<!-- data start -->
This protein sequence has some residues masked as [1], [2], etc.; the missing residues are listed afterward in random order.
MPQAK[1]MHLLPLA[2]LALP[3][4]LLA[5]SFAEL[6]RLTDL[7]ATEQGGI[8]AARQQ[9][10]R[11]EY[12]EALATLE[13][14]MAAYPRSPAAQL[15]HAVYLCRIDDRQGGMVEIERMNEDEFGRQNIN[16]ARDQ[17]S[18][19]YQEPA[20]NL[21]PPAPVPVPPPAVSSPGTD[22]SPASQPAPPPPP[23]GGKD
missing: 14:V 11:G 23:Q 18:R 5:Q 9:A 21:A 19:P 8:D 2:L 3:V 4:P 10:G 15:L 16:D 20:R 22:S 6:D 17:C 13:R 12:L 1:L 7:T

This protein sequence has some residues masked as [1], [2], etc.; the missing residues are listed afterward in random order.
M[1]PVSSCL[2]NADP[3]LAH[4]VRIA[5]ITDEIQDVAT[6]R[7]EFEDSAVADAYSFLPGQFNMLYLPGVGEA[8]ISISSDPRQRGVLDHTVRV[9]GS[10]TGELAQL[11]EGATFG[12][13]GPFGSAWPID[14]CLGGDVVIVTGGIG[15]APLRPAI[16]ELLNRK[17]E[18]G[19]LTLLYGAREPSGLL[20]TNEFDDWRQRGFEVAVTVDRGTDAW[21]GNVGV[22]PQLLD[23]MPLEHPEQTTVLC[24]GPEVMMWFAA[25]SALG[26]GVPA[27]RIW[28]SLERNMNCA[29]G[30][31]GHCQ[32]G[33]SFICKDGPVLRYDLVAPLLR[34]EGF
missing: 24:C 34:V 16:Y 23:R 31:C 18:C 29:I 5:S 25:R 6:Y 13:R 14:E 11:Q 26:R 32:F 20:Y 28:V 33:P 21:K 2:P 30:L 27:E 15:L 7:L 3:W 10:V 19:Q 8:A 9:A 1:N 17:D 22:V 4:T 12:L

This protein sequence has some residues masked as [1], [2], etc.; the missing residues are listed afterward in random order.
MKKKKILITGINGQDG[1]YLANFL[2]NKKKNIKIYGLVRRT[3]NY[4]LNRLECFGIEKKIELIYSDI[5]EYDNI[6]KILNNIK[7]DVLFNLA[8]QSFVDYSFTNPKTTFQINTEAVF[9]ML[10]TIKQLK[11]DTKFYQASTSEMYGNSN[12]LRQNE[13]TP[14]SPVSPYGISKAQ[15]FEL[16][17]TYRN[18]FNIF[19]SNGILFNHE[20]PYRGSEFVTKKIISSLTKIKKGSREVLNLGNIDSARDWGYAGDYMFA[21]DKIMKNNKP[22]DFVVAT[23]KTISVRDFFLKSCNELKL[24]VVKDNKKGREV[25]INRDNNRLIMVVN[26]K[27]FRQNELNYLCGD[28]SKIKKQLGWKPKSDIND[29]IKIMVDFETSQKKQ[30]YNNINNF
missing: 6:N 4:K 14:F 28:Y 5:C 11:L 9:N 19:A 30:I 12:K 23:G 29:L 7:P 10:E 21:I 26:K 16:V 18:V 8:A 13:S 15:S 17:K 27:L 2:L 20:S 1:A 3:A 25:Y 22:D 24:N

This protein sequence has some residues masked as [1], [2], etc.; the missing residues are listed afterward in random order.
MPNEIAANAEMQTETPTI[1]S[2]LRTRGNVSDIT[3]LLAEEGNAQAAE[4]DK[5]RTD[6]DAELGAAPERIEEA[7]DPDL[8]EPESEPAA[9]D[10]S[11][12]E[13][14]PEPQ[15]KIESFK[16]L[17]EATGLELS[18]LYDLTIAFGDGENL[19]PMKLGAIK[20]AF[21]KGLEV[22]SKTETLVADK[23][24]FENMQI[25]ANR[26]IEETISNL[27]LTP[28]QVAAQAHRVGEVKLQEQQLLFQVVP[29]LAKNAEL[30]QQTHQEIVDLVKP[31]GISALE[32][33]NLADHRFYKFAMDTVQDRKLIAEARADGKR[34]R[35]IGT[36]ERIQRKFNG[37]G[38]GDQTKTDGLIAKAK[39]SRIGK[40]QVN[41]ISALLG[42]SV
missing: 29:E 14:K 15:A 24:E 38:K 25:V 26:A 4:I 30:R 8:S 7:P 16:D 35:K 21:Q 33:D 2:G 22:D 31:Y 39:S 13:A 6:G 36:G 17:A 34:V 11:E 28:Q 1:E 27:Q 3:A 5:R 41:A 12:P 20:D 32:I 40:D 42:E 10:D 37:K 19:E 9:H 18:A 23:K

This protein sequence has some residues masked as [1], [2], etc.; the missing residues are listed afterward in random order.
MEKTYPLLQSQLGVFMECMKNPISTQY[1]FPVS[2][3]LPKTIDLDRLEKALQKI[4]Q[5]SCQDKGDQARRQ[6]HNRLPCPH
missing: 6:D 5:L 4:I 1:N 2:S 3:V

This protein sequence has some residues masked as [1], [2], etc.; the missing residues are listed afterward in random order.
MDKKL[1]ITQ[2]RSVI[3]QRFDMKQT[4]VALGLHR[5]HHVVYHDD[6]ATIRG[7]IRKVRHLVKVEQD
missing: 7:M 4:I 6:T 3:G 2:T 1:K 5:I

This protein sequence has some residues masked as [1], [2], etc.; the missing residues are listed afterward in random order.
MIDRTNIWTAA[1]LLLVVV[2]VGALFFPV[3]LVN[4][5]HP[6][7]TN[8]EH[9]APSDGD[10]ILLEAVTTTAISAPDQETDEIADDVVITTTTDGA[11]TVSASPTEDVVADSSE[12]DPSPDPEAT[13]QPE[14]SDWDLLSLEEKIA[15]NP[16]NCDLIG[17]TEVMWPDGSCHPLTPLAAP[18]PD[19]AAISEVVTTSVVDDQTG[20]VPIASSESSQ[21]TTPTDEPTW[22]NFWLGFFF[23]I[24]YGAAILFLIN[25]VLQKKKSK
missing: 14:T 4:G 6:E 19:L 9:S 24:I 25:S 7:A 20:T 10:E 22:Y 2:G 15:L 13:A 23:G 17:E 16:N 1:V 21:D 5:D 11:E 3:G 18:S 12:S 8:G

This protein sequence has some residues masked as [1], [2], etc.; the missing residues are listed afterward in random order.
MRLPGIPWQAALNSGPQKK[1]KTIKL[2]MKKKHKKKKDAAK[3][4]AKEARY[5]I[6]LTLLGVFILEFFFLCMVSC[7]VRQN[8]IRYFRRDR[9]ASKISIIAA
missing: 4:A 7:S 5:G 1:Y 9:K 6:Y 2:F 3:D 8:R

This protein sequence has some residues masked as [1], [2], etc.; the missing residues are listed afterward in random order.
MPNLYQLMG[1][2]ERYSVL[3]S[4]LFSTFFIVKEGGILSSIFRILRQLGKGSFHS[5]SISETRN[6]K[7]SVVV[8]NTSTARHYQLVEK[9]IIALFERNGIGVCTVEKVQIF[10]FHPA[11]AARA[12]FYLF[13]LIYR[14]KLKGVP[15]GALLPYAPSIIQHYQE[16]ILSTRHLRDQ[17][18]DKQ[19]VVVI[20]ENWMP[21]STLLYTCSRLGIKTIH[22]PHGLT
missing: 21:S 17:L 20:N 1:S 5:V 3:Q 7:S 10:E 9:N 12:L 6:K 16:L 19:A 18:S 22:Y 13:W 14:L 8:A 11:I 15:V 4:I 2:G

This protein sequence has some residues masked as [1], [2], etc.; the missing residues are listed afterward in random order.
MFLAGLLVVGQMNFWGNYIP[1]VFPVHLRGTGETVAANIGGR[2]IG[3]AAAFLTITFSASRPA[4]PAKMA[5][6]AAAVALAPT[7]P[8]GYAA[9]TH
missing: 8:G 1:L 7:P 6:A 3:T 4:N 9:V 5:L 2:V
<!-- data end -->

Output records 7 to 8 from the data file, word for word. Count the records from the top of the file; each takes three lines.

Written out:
This protein sequence has some residues masked as [1], [2], etc.; the missing residues are listed afterward in random order.
MIDRTNIWTAA[1]LLLVVV[2]VGALFFPV[3]LVN[4][5]HP[6][7]TN[8]EH[9]APSDGD[10]ILLEAVTTTAISAPDQETDEIADDVVITTTTDGA[11]TVSASPTEDVVADSSE[12]DPSPDPEAT[13]QPE[14]SDWDLLSLEEKIA[15]NP[16]NCDLIG[17]TEVMWPDGSCHPLTPLAAP[18]PD[19]AAISEVVTTSVVDDQTG[20]VPIASSESSQ[21]TTPTDEPTW[22]NFWLGFFF[23]I[24]YGAAILFLIN[25]VLQKKKSK
missing: 14:T 4:G 6:E 19:L 9:S 24:I 25:S 7:A 20:T 10:E 22:Y 2:G 15:L 13:A 23:G 17:E 16:N 1:V 21:D 5:D 11:E 3:G 18:S 12:S 8:G

This protein sequence has some residues masked as [1], [2], etc.; the missing residues are listed afterward in random order.
MRLPGIPWQAALNSGPQKK[1]KTIKL[2]MKKKHKKKKDAAK[3][4]AKEARY[5]I[6]LTLLGVFILEFFFLCMVSC[7]VRQN[8]IRYFRRDR[9]ASKISIIAA
missing: 4:A 7:S 5:G 1:Y 9:K 6:Y 2:F 3:D 8:R